An elderly Khoi woman follows a trail of ants, watching them roll miniscule rooibos seeds into a nest underground. She stoops to her knees. Inside these anthills, she discovers Lilliputin granaries of seeds. Returning with a matchbox full, the doctor hands her a shilling. She will return to him several times, opening her palm to trade seeds for silver.
You are ten-years-old when you first taste black tea and honey, only the tea is a rich amber hue and the honey is tempered with a slice of gnarly-skinned Eureka lemon from the backyard. Your grandma and aunties drink milky Ceylon tea like fancy Five Roseswhen there are guests or Trinco for daily consumption, with three teaspoons of white sugar, buttered Marie biscuits on the side. So does your father. No masala chai in this family. The tea in your cup, made by your mother who favors honey and unrefined brown sugar, algae-green spirulina powder in the mornings, stubbly brown rice when everyone else cooks short-grain or basmati – things you don’t see in your friends’ kitchens – smells of sweet, buttery caramels. And a whisper-swirl of smoke – your grandpa’s cigarettes. You take a careful sniff of the aroma wafting from the cup while the teabag sits in hot water, brewing.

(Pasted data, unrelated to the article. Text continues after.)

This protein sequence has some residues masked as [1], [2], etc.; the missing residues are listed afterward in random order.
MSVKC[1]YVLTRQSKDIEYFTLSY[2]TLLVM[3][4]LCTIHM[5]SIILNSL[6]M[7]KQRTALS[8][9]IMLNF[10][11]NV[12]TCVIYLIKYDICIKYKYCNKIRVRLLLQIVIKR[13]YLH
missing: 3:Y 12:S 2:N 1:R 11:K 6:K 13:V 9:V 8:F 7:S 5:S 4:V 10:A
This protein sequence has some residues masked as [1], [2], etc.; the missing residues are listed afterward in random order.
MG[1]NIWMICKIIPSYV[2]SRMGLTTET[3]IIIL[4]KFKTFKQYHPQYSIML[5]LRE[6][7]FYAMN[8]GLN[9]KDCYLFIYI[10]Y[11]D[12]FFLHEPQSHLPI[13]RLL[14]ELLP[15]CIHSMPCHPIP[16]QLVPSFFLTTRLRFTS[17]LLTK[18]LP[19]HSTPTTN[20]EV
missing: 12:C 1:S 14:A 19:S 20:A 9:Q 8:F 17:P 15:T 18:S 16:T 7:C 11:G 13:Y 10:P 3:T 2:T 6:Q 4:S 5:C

Until 1920, the rooibos (African red bush) plant could not be successfully harvested. This changed only whenTryntjie Swartsand her neighbors brought the seeds to Dr. Pieter le Fras Nortier and Benjamin Ginsberg, a settler who was keen on cultivating rooibos for sale. Prior to this, the teeny seeds within the pods were at the mercy of the wind.
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